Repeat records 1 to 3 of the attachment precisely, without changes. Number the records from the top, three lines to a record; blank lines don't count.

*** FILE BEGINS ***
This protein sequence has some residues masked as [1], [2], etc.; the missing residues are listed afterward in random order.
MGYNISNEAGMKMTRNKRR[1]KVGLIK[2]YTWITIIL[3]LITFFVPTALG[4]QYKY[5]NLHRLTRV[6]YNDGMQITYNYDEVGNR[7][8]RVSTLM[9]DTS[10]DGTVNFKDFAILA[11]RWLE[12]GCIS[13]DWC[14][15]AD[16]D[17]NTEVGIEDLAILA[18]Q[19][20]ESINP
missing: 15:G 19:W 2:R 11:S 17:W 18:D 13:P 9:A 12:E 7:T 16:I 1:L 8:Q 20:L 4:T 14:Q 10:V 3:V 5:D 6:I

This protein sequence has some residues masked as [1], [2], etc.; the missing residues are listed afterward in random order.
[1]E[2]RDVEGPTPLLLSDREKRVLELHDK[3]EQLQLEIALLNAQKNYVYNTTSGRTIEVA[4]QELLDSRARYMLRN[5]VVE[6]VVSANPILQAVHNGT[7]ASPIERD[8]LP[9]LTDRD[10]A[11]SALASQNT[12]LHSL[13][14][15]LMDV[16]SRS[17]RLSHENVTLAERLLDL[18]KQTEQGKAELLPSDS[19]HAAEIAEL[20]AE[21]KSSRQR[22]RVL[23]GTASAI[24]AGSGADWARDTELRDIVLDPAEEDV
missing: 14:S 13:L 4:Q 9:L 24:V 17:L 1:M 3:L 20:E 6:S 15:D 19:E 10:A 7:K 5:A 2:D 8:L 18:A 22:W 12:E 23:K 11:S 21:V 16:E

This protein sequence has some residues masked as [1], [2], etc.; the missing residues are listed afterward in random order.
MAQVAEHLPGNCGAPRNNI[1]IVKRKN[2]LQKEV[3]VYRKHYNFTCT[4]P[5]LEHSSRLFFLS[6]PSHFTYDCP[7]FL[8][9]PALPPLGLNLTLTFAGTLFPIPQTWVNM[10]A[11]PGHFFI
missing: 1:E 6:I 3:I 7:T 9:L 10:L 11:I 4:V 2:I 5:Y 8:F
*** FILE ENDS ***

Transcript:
This protein sequence has some residues masked as [1], [2], etc.; the missing residues are listed afterward in random order.
MGYNISNEAGMKMTRNKRR[1]KVGLIK[2]YTWITIIL[3]LITFFVPTALG[4]QYKY[5]NLHRLTRV[6]YNDGMQITYNYDEVGNR[7][8]RVSTLM[9]DTS[10]DGTVNFKDFAILA[11]RWLE[12]GCIS[13]DWC[14][15]AD[16]D[17]NTEVGIEDLAILA[18]Q[19][20]ESINP
missing: 15:G 19:W 2:R 11:S 17:W 18:D 13:P 9:A 12:E 7:T 16:I 1:L 8:Q 20:L 4:T 14:Q 10:V 3:V 5:D 6:I

This protein sequence has some residues masked as [1], [2], etc.; the missing residues are listed afterward in random order.
[1]E[2]RDVEGPTPLLLSDREKRVLELHDK[3]EQLQLEIALLNAQKNYVYNTTSGRTIEVA[4]QELLDSRARYMLRN[5]VVE[6]VVSANPILQAVHNGT[7]ASPIERD[8]LP[9]LTDRD[10]A[11]SALASQNT[12]LHSL[13][14][15]LMDV[16]SRS[17]RLSHENVTLAERLLDL[18]KQTEQGKAELLPSDS[19]HAAEIAEL[20]AE[21]KSSRQR[22]RVL[23]GTASAI[24]AGSGADWARDTELRDIVLDPAEEDV
missing: 14:S 13:L 4:Q 9:L 24:V 17:L 1:M 3:L 20:E 6:S 15:D 19:E 10:A 7:K 5:A 2:D 8:L 18:A 22:W 12:E 23:K 11:S 21:V 16:E

This protein sequence has some residues masked as [1], [2], etc.; the missing residues are listed afterward in random order.
MAQVAEHLPGNCGAPRNNI[1]IVKRKN[2]LQKEV[3]VYRKHYNFTCT[4]P[5]LEHSSRLFFLS[6]PSHFTYDCP[7]FL[8][9]PALPPLGLNLTLTFAGTLFPIPQTWVNM[10]A[11]PGHFFI
missing: 1:E 6:I 3:I 7:T 9:L 10:L 11:I 4:V 2:I 5:Y 8:F